too broad. A query needs to be at about the granularity of some text topic, segment topic or sentence, and
not broader. As overly narrow queries fail, no screening against them is needed. In general, if Q is coarser
than T, and the predicates of T are below Q in the
ontology, it is relevant. If Q is finer-grained than T,
and propositions similar to Q are in T, T is relevant.
References
Dahlgren, K.; McDowell, J. P.; and Stabler, E. P.,
J. 1989. Knowledge representation for commonsense
reasoning with text. Computational Linguistics.
Dahlgren, K. 1988. Naive Semantics for Natural Language Understanding. Boston, MA: Kluwer.
Dahlgren, K. 1989. Coherence relation
In Proc. Cognitive Science Society.
Another complexity is anaphora and ellipsis.
The
natural language interpreter must recover antecedents
of linguistic devices such as pronouns and definite descriptions. Otherwise recall is lowered by failure to
assign relevance to elements which stand for relevant
predicates. In (5), "he" stands for John, and "it" stand
for the boat, so that (5) is relevant to the Q "Did John
take the boat up the river?". In order to compute the
relevance of (5), these pronouns must be resolved.
assignment.
Dahlgren, K. 1992. Interpretation of textual queries
using a cognitive model. In Lauer, T.; Peacock, E.;
and Graesser, A., eds., Questions and Information
Systems. Hillsdale, N J: Erlbaum.
E. P. Stabler, J. 1992. The Logical Approach to Syntax: Foundations, Specifications,
and Implementations of Theories of Government and Binding. Cambridge, MA:MIT Press.
Furthermore, assuming the implicit relevance of topics predicates can enhance recall. In a text entitled
"John’s cruise up the river", John, the boat and the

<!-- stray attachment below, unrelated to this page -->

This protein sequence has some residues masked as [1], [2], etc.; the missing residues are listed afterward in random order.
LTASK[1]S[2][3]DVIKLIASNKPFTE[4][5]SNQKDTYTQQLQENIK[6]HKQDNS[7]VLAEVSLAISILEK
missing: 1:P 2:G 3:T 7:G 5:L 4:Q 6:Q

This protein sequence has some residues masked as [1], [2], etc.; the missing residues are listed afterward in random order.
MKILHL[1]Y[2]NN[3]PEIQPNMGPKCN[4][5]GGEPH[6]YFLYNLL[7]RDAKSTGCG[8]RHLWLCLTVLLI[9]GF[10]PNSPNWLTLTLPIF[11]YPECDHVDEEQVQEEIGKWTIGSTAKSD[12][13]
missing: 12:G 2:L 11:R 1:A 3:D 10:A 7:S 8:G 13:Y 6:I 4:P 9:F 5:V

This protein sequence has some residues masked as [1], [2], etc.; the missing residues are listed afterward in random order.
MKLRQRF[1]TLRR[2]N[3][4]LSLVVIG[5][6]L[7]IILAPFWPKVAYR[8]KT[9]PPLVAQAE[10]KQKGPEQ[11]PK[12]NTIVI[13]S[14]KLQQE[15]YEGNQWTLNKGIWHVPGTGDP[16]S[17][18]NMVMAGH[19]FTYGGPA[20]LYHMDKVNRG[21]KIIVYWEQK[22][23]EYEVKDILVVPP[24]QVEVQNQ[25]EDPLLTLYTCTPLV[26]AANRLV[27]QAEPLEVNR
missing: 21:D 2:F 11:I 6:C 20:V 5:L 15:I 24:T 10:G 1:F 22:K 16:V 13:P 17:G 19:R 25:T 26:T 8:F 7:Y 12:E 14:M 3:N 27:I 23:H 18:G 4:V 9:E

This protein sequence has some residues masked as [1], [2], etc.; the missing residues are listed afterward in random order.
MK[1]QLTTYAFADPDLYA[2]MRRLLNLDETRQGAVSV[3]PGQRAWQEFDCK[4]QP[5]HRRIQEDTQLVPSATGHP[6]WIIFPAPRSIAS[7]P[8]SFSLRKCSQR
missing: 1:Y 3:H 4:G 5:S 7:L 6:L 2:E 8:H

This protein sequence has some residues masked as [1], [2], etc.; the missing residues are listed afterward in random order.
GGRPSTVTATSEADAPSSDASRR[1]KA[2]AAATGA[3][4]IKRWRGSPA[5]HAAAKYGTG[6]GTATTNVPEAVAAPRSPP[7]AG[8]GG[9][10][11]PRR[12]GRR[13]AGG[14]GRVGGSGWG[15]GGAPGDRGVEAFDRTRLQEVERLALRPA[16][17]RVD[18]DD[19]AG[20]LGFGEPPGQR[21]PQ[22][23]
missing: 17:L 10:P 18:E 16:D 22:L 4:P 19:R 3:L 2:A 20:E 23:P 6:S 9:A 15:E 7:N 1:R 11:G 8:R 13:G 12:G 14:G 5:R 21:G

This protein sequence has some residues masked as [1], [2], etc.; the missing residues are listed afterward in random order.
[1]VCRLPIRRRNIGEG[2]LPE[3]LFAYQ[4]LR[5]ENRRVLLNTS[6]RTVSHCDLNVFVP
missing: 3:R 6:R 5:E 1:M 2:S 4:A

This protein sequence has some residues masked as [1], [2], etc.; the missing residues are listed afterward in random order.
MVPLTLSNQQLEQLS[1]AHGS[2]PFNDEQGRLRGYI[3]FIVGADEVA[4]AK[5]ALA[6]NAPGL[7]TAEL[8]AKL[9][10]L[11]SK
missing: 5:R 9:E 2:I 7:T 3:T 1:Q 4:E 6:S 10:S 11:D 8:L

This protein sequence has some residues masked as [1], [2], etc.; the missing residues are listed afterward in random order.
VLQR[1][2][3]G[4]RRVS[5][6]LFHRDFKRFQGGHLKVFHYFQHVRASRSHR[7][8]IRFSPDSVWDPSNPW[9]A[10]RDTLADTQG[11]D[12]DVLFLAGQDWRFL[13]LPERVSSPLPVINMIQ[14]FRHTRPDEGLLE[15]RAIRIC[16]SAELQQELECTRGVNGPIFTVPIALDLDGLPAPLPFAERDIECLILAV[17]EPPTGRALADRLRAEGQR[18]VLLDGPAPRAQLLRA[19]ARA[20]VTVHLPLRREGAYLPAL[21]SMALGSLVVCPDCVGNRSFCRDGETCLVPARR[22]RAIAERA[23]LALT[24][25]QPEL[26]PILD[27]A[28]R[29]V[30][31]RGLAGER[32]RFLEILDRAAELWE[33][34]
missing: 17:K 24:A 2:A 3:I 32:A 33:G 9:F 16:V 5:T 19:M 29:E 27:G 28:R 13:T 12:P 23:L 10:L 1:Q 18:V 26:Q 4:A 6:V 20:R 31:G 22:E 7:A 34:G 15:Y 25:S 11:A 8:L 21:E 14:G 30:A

river are implicitly present and relevant throughout the
text. Similarly, events in a segment of text are potentially relevant to all events in the same segment, but
not to events in other segments.
Wada, H., and Asher, N. 1986. BUILDRS:An implementation of DR theory and LFG. In Proc. COLING,
540-545.
Wada, H. 1994. A treatment of functional
descriptions. In Proc. COLING.
A third complexity is domain, or field of activity. Texts in a certain domains prefer particular word
senses. For example, in financial texts the financial
senses of "bank" and "asset" are preferred, while in
geography texts, other senses are preferred.
A final complexity is genre. In highly structured
texts, especially those with explicitly formulated requirements, the automatic extraction of topics and
segments is not necessary because the authors are required to segment the text and provide titles of sections. Using segments, the search for relevant events
can be speeded up. Reasoning to less structured texts
is slower because it cannot be focused in segments. Location of antecedents of anaphors is less precise in less
structured texts, as well, resulting in false hits.
Conclusion
In conclusion, precise textual relevance reasoning requires disambiguated words, recovery of argument
structure, assignment of case roles, interpretation of
nominals and reference to world knowledge. Relevance
reasoning is enhanced by treatment of ellipsis,
and
recognition of the domain of a text. To the extent
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definite